```Date: Mar 15, 2013 6:13 PM
Author: Graham Cooper
Subject: Re: I Bet \$25 to your \$1 (PayPal) That You Can’t P<br>	rove Naive Set Theory Inconsistent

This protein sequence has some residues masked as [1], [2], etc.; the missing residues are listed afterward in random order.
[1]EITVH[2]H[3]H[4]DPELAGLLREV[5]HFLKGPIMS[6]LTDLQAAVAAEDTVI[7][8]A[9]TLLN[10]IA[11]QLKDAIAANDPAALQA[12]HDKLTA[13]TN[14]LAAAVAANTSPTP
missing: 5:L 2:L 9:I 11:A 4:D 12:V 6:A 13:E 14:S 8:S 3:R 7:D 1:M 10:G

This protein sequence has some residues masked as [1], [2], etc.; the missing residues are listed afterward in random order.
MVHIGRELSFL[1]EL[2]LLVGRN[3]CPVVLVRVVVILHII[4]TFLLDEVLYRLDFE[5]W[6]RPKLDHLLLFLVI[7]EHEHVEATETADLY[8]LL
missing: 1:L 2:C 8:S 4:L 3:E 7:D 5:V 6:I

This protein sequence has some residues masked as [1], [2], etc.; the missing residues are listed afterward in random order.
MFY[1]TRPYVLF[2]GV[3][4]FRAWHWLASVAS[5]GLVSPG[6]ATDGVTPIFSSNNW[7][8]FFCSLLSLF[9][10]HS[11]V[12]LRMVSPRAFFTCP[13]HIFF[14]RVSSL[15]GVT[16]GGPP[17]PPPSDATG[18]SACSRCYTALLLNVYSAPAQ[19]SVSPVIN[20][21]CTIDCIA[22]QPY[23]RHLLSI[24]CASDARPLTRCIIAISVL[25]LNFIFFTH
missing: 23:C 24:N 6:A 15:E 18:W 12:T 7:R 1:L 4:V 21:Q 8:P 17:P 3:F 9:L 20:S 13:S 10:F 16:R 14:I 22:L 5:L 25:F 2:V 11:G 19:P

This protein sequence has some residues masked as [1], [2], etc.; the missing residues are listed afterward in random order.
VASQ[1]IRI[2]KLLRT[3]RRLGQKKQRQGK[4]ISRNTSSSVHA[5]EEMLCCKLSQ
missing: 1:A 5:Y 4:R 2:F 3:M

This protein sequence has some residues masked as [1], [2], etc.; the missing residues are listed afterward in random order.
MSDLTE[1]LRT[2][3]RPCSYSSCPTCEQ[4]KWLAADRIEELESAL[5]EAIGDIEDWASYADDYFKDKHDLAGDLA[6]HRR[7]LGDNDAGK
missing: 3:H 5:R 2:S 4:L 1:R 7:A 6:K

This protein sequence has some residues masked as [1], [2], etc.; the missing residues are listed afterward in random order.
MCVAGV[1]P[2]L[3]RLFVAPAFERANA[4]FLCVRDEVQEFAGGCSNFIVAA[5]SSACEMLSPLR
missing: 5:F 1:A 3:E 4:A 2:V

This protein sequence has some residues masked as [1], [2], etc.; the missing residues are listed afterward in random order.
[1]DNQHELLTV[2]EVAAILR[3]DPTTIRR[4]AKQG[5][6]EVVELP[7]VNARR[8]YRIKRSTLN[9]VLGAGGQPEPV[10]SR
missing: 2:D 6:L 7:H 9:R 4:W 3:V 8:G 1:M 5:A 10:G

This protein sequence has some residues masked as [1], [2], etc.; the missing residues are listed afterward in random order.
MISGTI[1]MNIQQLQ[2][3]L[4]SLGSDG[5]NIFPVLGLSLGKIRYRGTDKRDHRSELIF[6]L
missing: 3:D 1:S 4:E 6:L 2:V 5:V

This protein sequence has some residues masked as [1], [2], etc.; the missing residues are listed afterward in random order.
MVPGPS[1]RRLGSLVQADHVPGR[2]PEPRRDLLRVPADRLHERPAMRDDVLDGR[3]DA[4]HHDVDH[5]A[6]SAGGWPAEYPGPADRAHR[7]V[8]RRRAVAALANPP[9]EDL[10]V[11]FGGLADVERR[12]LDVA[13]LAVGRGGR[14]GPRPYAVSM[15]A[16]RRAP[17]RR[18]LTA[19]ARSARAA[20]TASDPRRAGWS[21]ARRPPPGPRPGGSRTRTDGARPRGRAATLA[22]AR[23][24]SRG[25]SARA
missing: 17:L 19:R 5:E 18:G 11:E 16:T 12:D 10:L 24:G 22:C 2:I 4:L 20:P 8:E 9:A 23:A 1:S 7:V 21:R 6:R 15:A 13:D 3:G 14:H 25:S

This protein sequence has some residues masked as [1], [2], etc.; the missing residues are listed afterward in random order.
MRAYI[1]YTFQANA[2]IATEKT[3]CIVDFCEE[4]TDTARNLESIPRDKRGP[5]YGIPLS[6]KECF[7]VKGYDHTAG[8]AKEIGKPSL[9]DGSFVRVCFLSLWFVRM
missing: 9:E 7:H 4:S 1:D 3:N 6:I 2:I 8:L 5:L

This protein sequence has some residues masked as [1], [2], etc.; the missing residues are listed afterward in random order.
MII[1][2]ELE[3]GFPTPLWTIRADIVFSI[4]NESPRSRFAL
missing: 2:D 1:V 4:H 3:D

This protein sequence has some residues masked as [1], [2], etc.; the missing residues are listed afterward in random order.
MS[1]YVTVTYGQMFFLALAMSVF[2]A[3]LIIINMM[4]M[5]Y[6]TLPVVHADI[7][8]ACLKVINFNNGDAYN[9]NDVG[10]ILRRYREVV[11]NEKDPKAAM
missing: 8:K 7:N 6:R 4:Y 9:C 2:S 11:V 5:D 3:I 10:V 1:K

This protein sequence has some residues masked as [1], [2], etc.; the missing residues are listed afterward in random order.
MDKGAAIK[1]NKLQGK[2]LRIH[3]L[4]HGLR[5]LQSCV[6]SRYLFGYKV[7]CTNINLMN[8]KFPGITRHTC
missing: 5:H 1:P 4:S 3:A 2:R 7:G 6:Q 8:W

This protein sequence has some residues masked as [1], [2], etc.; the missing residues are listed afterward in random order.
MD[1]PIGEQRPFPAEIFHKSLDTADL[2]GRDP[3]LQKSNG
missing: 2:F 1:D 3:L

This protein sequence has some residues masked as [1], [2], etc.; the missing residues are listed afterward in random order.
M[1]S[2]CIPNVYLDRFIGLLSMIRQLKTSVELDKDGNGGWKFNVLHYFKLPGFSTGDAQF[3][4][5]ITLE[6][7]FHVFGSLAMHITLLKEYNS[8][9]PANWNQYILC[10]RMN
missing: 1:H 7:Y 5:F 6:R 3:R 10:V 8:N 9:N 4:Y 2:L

On Mar 13, 4:09 am, Charlie-Boo <shymath...@gmail.com> wrote:>> > So what is the difference between MetaMath's and Dan's axioms> > and rules of inference, and between your axioms and rules> > of inference? Do they smell differently?>> > Bye>> Mine are written in CBL.>> The user interface is: for any two relationships P(...) and Q(...), we> define> M # P / Q as (all A)Q(M,A,A,...,A) == P(A,A,...,A) and define> P/Q as (exists M) M # P/QSo P/Q means there is an ALGORITHM M thatenumerates (constructs 1 element at a time)SET P based on PREDICATE Q ?e.g.Q = "ADD(A,B,C)"P = { C |  A(A)A(B) ADD(A,B,C) }M = " ADD(s(A), B,, s(C)) <- ADD(A,B,C)..... "...So... EXISTENCE is via POSSIBLE ALGORITHM?like Skolem Functions replace E(X)......I pointed out a flaw in using predicates to specify sets in CBL acouple months ago.You can't write:   What numbers times 2 add 5 are less than 11?because you run into the same problem most logic notation has,referencing particular arguments.>> If P / Q we say P is characterizable in Q, the base.  If M # P / Q we> say that M solves or characterizes P in Q.>> Depending on Q, P / Q means that P is recursively enumerable,> expressible, a set, a class, a concept, definable in English etc. and>> M # P / Q means********************* M **********************> M is a computer program in programming language Q that> enumerates set P,> M is a wff that represents set P in logic Q,> M is a> wff that expresses set P in logic Q,> M is a concept and P is its> extension,> M is a sentence in natural language Q which expresses set P> (the set of noun phrases that when substituted for the pronouns in M> forms a true sentence) etc.>************************************You shouldn't use multiple definitions.What is M?> - E means expression E is false.>> P , Q means P and Q are the same relationship.>> If we are talking about a single formal logic, then PR = the provable> sentences, TW = the true sentences and DIS = the refutable sentences.> If we are talking about a particular natural language then TS = the> true sentences in that natural language.  Also SE(a,b) iff b e a.>> Axioms>> A1. - ~P / P   Axiom of Diagonalization: A base cannot characterize> the negation of itself.>> A2. SELF / SELF  Axiom of Self-representation:There is a relationship> SELF that characterizes itself>> A3. P / NOTX => ~P / NOTX  Axiom of Negatability: There is a> relationship NOTX that characterizes the negation of all relationships> that it characterizes.>> Rules of Inference>> R1.  Double Negative: P / Q , ~P / ~Q>> R2.  Transitivity: P/Q , Q/R => P/R>> Theorems with 1-line proofs:>> 1. The set of Turing Machines that don't halt yes on themselves is not> recursively enumerable.> 2. There is no set of sets that do not contain themselves.  (Russell's> Paradox)> 3. There is no truth value to "This is false."  (Liar Paradox)> 4. Falsehood is not expressible.>> 2-line proofs:>> 1. Tarski: Truth is not expressible.>> 3 or 4 line proofs:>> 1. Gödel 1931> 2. Rosser 1936> 3. Smullyan Dual Form Theorem>> although a higher-level theorem which proves all of the above 3 is> provable in a few lines.>> CBL can represent and manipulate axioms of various set theories, the> Frege-Russell debate, Hilbert's Program's conditions for a perfect> logic and how Gödel, Rosser and Smullyan each prove it impossible.> That is, CBL proves Hilbert impossible, and individual incompleteness> theorems that each can be used as a lemma to prove Hilbert impossible.>> It takes about 8 lines to prove the fixed point theorem, recursion> theorem and self-outputting program, and about 12 lines to prove> various double recursion theorems.>> C-BI don't see how...  this is the last time I repeat myself.If MICROSOFT EXCEL can't use CBL Rules for the COMPUTER to formulate aNEW RULE on it's own, then it's not formal.What is the TRANSITIVE CLOSURE OF CBL?Enumerate the 1st 1000 theorems of CBL?Herc--www.BLoCKPROLOG.com
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